The plaintiff insurance companies in this case acknowledge that they have no claim under the Teton Dam Disaster Assistance Act, but they do claim entitlement to recovery against the Government under another law, namely the Federal Tort Claims Act, 28 U.S.C. §§ 1346(b), 2401(b), 2671-2680. They filed this action as subrogees of their insured's claims against the Government, alleging that the Government's design and construction of the dam was negligent and that the Government's negligence caused the dam's collapse.


The Government argues that the complaint should be dismissed because the United States is immune from liability under 33 U.S.C. § 702c, which provides:


No liability of any kind shall attach to or rest upon the United States for any damage from or by floods or flood waters at any place . . . .


Despite the broad language of the immunity statute, it is by now well settled in this Circuit that the immunity statute applies only when the flood damage is caused by a project related to flood control, and that it does not apply when the flood damage is "wholly unrelated to any act of Congress authorizing expenditure of federal funds for flood control . . . ." Peterson v. United States, 367 F.2d 271, 275 (9th Cir. 1966). Accord Graci v. United States, 456 F.2d 20 (5th Cir. 1971), cert. denied, 412 U.S. 928, 93 S.Ct. 2752, 37 L.Ed.2d 155 (1973). The question before us thus narrows to whether the flood damage here was related to government flood control activities so as to fall within the immunity provisions as they have been interpreted by the courts.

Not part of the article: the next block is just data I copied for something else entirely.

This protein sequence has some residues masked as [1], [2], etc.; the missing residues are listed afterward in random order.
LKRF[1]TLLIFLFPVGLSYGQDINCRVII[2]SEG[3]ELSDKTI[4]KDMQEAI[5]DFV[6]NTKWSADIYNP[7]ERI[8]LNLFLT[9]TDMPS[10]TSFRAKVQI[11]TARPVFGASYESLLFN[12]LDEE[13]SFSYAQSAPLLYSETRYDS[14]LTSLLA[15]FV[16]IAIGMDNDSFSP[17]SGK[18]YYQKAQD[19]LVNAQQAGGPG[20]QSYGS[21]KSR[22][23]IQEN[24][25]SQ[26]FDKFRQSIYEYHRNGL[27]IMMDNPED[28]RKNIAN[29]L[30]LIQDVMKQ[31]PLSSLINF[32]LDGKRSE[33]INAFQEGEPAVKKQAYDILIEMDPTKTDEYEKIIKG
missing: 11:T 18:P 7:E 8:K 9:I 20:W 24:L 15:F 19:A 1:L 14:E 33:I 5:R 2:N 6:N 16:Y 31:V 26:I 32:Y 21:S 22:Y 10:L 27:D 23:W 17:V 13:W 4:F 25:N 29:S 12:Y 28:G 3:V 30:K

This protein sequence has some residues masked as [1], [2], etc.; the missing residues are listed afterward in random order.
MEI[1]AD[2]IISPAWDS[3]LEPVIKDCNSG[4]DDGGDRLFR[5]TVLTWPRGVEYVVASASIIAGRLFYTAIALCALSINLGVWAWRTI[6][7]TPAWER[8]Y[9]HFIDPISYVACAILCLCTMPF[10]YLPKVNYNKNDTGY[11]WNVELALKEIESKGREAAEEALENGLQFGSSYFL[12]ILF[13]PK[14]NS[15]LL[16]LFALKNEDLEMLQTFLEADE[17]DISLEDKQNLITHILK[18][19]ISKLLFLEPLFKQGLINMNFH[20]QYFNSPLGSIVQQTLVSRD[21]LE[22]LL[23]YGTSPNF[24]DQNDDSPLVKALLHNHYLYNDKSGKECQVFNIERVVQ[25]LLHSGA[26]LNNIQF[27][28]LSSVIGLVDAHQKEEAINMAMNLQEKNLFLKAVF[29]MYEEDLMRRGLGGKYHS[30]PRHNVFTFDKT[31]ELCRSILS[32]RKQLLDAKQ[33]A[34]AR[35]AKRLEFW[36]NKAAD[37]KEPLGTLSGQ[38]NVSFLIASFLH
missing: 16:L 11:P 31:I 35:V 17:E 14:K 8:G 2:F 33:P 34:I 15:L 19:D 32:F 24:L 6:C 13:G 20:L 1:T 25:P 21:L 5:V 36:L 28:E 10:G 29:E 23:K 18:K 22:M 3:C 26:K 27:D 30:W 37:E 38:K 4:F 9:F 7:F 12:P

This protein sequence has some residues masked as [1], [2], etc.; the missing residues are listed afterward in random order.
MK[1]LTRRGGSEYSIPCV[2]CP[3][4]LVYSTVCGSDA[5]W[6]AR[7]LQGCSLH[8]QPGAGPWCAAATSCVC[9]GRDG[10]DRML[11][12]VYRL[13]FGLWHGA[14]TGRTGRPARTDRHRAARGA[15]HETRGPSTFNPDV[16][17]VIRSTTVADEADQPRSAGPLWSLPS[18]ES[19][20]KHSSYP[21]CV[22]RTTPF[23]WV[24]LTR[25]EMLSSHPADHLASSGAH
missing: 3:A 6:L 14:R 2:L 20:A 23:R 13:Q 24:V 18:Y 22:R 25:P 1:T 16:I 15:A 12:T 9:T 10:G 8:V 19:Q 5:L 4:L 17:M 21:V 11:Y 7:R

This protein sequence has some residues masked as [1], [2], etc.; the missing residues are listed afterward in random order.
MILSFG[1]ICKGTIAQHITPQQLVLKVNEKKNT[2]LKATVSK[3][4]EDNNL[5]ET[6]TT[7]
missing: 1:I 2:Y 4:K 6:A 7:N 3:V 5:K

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Flood control undisputably was not the exclusive purpose of the Teton Basin Project, and it may not have been a major purpose. This Court has held, however, that damage as a result of flooding from a government project fell within the immunity provision of § 702c despite the fact that the project was not exclusively devoted to flood control. McClaskey v. United States, 386 F.2d 807 (9th Cir. 1967). Section 702c has frequently been applied to floods stemming from multipurpose projects. E.g., Taylor v. United States , 590 F.2d 263 (8th Cir. 1979); Lenoir v. Porters Creek Watershed District, 586 F.2d 1081 (6th Cir. 1978); Callaway v. United States, 568 F.2d 684 (10th Cir. 1978). Nor does it matter, as plaintiffs suggest, whether the projects are administered by the Corps of Engineers, e.g., McClaskey v. United States, supra, the Bureau of Reclamation, e.g., Sanborn v. United States, 453 F.Supp. 651 (E.D.Cal. 1977); Hedrick v. United States, 184 F.Supp. 927 (D.N.M. 1960), or the Department of Agriculture, e.g., Lenoir v. Porters Creek Watershed District, supra. The policy behind § 702c, was to permit the government to engage in a "vast construction program . . . of dikes, dams, levees, and related works," Peterson, supra at 275-76. That purpose would not be furthered by limiting the immunity to single purpose flood control projects, or even to projects in which flood control is a dominant goal.